Home / Orb Weavers / Marbled Orb-weaver (Araneus marmoreus)

Marbled Orb-weaver (Araneus marmoreus)

The marbled orb-weaver, belonging to the class Arachnida, is one of the good-looking spiders. Their abdomen has several marble-like patterns which are the reason behind the name.

Physical Description and Identification

Adults

Size: Females are 0.35-0.8 in (9-20 mm) while males are around 0.19-0.35 in (5-9 mm).

Scientific Classification

Marbled Orb Weaver Spider

Color: Orange or light brown legs and carapaces along with black or white stripes at the leg end. The abdomen is orange, yellow or white having white, grey or black marble-like patterns.

Other Characteristic Features: The abdomen is oval and their tibial spines are of two types.

Marble Orb-weaver

Eggs

Around hundred eggs are released inside a fluffy and silky flat sphere-shaped egg cocoon or sac in October. All eggs are orange.

Spiderlings

Spiderlings emerge from the eggs in the spring and they live on the silk of the egg sacs. Within the July, they become fully adult.

Marbled Orb Weaver Spiderlings

The Web

The vertically oriented web usually has a signal thread which vibrates when a prey is captured and the spider then come out to devour it.

Marbled Orb Weaver Web

Are Marbled Orb-weaver Poisonous

Its venom is only effective on its preys to paralyze them. If it bites humans there is just a mark with no such serious injury.

Marbled Orb-weaver Bite

Pumpkin Spider

Quick Facts

Also known as Pumpkin spider
Distribution Texas, North Dakota, northern Rockies, Alaska and all over in Canada
Habitat Grasses, shrubs, woods near water bodies like ponds, streams, creeks
Web Type Orb web
Diet Small insects
Mode of Communication Through pheromones, touch, and vibrations
Lifespan 6 months
Predators blue mud daubers, spider wasps, white-trimmed black wasp, organ pipe mud daubers
IUCN Conservation Status Not listed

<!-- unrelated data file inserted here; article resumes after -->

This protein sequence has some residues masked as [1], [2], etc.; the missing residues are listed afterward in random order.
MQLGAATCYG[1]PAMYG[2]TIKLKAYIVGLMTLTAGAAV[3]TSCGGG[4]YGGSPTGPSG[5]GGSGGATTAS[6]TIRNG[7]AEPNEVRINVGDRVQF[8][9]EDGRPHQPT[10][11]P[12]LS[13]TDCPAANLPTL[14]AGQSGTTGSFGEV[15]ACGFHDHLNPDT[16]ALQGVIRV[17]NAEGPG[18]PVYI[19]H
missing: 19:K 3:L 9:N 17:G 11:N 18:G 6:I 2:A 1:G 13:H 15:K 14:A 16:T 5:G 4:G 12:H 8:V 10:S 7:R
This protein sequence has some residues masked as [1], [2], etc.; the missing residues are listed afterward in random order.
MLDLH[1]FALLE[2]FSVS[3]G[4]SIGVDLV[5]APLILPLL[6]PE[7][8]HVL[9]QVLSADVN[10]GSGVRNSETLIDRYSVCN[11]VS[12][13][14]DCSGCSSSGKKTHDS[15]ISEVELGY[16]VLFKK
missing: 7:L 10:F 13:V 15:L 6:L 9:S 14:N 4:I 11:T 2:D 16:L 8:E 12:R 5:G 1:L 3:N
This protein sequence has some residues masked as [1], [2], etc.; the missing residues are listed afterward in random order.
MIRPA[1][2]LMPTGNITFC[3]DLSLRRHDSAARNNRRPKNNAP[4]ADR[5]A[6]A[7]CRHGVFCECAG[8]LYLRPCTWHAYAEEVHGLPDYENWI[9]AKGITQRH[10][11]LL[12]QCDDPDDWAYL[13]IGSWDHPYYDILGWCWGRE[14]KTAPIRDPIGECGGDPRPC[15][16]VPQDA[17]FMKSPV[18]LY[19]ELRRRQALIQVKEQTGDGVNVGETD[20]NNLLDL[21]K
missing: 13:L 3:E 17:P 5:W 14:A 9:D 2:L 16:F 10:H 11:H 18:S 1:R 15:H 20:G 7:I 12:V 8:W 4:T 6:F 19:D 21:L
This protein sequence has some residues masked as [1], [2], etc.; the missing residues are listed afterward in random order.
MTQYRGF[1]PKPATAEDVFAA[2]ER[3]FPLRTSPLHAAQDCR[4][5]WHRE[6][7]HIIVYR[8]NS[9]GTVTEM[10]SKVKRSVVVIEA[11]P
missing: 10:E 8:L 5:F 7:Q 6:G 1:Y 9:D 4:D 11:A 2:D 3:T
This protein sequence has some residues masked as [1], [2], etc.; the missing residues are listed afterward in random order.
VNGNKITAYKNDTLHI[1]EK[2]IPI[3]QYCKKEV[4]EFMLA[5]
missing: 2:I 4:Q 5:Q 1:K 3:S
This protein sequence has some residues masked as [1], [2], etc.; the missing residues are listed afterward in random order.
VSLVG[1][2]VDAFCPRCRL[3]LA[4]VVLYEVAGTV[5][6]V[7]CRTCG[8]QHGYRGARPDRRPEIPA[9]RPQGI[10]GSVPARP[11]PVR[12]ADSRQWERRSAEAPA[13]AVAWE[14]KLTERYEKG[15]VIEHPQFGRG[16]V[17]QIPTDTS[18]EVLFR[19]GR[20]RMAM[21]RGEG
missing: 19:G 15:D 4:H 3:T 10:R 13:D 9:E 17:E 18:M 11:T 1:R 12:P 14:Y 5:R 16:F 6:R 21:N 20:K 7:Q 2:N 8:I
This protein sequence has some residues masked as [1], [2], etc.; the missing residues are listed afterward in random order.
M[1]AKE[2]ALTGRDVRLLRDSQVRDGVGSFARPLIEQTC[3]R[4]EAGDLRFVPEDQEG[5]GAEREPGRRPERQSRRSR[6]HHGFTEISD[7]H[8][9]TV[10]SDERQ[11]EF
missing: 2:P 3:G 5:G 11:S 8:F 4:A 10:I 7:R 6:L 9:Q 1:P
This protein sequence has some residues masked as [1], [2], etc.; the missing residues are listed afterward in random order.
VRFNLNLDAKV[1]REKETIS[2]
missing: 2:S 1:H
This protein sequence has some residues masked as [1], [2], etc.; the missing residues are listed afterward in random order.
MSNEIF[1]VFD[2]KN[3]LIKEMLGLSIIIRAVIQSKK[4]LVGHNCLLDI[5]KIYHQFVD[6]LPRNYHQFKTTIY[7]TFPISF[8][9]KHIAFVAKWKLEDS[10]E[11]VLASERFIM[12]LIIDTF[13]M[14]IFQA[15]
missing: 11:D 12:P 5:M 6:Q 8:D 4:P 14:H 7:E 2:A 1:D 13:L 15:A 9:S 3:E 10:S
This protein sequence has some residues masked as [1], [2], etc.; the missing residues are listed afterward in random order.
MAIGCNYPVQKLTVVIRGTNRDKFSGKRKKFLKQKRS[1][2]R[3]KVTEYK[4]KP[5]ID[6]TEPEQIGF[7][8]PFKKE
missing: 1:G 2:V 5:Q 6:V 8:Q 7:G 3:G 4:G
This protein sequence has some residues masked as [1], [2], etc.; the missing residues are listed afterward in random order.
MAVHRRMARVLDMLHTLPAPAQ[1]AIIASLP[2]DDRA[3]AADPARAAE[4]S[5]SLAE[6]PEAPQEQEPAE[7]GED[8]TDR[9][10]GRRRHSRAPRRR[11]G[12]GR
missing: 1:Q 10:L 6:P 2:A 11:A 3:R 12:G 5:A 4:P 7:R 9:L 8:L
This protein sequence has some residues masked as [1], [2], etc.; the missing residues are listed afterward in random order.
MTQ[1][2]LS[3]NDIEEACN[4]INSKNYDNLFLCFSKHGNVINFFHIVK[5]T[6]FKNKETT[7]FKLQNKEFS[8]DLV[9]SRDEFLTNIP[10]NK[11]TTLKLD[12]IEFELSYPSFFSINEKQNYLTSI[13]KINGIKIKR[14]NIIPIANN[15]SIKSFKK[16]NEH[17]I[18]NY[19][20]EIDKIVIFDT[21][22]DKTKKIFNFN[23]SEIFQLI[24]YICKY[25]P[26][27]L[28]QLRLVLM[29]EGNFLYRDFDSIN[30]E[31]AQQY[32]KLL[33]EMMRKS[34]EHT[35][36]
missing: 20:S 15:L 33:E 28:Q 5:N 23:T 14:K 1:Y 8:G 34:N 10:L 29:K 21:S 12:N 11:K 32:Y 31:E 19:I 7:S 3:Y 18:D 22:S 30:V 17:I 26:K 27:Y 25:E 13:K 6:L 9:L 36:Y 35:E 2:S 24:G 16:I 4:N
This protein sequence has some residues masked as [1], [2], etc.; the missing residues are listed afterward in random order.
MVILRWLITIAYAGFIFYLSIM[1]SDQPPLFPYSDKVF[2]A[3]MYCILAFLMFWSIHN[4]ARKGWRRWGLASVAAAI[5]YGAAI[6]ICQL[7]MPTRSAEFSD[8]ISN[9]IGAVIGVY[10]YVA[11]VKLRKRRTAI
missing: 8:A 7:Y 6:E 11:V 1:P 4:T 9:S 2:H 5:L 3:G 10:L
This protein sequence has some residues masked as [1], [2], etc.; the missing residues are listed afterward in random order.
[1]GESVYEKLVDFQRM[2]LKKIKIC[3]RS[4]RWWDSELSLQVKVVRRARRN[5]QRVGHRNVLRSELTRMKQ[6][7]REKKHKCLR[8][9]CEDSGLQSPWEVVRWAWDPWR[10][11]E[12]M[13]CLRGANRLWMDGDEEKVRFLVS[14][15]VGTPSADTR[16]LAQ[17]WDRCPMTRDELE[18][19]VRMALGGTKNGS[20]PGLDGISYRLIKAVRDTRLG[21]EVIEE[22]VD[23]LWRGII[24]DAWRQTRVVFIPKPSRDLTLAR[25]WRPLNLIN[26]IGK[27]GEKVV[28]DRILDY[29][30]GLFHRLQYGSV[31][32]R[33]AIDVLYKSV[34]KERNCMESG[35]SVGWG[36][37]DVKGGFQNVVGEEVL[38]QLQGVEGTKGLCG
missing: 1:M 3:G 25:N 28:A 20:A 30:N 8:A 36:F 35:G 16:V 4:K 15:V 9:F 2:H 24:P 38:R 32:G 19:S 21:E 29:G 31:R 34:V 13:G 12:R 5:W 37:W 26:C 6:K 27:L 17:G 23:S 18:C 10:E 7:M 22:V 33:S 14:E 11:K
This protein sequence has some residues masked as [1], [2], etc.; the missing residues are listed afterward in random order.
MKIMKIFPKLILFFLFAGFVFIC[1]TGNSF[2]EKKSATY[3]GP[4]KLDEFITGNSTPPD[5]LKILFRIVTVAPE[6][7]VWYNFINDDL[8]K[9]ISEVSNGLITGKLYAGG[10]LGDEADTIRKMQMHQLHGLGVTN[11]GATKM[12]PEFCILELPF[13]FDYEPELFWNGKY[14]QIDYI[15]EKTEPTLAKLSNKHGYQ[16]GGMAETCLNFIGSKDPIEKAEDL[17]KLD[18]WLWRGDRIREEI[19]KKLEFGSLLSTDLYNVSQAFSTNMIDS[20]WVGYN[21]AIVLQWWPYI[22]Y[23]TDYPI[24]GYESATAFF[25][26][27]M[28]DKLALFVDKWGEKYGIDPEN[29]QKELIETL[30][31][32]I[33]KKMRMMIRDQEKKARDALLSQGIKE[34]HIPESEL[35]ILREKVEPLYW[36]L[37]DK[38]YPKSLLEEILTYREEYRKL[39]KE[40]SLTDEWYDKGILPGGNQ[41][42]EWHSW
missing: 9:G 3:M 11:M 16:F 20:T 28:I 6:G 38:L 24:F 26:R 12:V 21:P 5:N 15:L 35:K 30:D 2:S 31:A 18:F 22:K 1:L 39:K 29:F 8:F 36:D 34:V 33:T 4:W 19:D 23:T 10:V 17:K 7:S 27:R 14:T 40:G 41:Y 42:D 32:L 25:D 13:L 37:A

Marbled Orb-weaver Image

Did You Know

  • Male marbled orb-weavers are polygamous but females mate only once in their lives.
  • Sometimes, both the male and female die after the mating.
  • After making the web, they hide in a silk retreat.
  • The male strokes the body of a female with his legs during the courtship.

Image Credits: 2.bp.blogspot.com, Minnesotaseasons.com, C1.staticflickr.com, Mrhyker.tripod.com, Farm4.static.flickr.com,
lh6.ggpht.com

The marbled orb-weaver, belonging to the class Arachnida, is one of the good-looking spiders. Their abdomen has several marble-like patterns which are the reason behind the name.

Physical Description and Identification

Adults

Size: Females are 0.35-0.8 in (9-20 mm) while males are around 0.19-0.35 in (5-9 mm).

Marbled Orb Weaver Spider

Color: Orange or light brown legs and carapaces along with black or white stripes at the leg end. The abdomen is orange, yellow or white having white, grey or black marble-like patterns.

Other Characteristic Features: The abdomen is oval and their tibial spines are of two types.

Marble Orb-weaver

Eggs

Around hundred eggs are released inside a fluffy and silky flat sphere-shaped egg cocoon or sac in October. All eggs are orange.

Spiderlings

Spiderlings emerge from the eggs in the spring and they live on the silk of the egg sacs. Within the July, they become fully adult.

Marbled Orb Weaver Spiderlings

The Web

The vertically oriented web usually has a signal thread which vibrates when a prey is captured and the spider then come out to devour it.

Marbled Orb Weaver Web

Are Marbled Orb-weaver Poisonous

Its venom is only effective on its preys to paralyze them. If it bites humans there is just a mark with no such serious injury.

Marbled Orb-weaver Bite

Pumpkin Spider

Quick Facts

Also known as Pumpkin spider
Distribution Texas, North Dakota, northern Rockies, Alaska and all over in Canada
Habitat Grasses, shrubs, woods near water bodies like ponds, streams, creeks
Web Type Orb web
Diet Small insects
Mode of Communication Through pheromones, touch, and vibrations
Lifespan 6 months
Predators blue mud daubers, spider wasps, white-trimmed black wasp, organ pipe mud daubers
IUCN Conservation Status Not listed

Marbled Orb-weaver Image

Did You Know

  • Male marbled orb-weavers are polygamous but females mate only once in their lives.
  • Sometimes, both the male and female die after the mating.
  • After making the web, they hide in a silk retreat.
  • The male strokes the body of a female with his legs during the courtship.

Image Credits: 2.bp.blogspot.com, Minnesotaseasons.com, C1.staticflickr.com, Mrhyker.tripod.com, Farm4.static.flickr.com,
lh6.ggpht.com

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